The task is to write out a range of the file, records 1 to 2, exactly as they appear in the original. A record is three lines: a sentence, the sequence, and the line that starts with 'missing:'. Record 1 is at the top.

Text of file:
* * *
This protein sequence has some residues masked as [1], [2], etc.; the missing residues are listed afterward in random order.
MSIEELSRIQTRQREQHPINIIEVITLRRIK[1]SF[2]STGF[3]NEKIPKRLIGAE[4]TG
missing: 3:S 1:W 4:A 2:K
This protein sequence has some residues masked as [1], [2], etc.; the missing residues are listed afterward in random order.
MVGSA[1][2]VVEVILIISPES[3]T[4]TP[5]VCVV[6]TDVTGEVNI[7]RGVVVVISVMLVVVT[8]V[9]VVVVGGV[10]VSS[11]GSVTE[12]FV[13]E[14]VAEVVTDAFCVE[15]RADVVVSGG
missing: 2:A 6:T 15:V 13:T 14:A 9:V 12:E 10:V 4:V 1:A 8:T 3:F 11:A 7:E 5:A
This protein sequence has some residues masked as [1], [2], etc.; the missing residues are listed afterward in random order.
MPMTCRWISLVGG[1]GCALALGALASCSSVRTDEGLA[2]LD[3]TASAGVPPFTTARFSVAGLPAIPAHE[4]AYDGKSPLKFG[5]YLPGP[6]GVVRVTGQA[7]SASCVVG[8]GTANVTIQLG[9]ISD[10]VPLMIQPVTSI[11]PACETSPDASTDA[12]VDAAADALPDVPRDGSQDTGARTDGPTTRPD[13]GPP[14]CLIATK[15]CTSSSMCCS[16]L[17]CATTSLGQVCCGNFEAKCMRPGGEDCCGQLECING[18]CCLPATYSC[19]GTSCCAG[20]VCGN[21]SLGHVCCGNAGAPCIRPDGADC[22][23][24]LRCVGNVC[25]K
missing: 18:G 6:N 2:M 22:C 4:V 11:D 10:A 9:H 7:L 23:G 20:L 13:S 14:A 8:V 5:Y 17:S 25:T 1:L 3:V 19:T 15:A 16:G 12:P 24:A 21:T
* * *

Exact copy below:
This protein sequence has some residues masked as [1], [2], etc.; the missing residues are listed afterward in random order.
MSIEELSRIQTRQREQHPINIIEVITLRRIK[1]SF[2]STGF[3]NEKIPKRLIGAE[4]TG
missing: 3:S 1:W 4:A 2:K
This protein sequence has some residues masked as [1], [2], etc.; the missing residues are listed afterward in random order.
MVGSA[1][2]VVEVILIISPES[3]T[4]TP[5]VCVV[6]TDVTGEVNI[7]RGVVVVISVMLVVVT[8]V[9]VVVVGGV[10]VSS[11]GSVTE[12]FV[13]E[14]VAEVVTDAFCVE[15]RADVVVSGG
missing: 2:A 6:T 15:V 13:T 14:A 9:V 12:E 10:V 4:V 1:A 8:T 3:F 11:A 7:E 5:A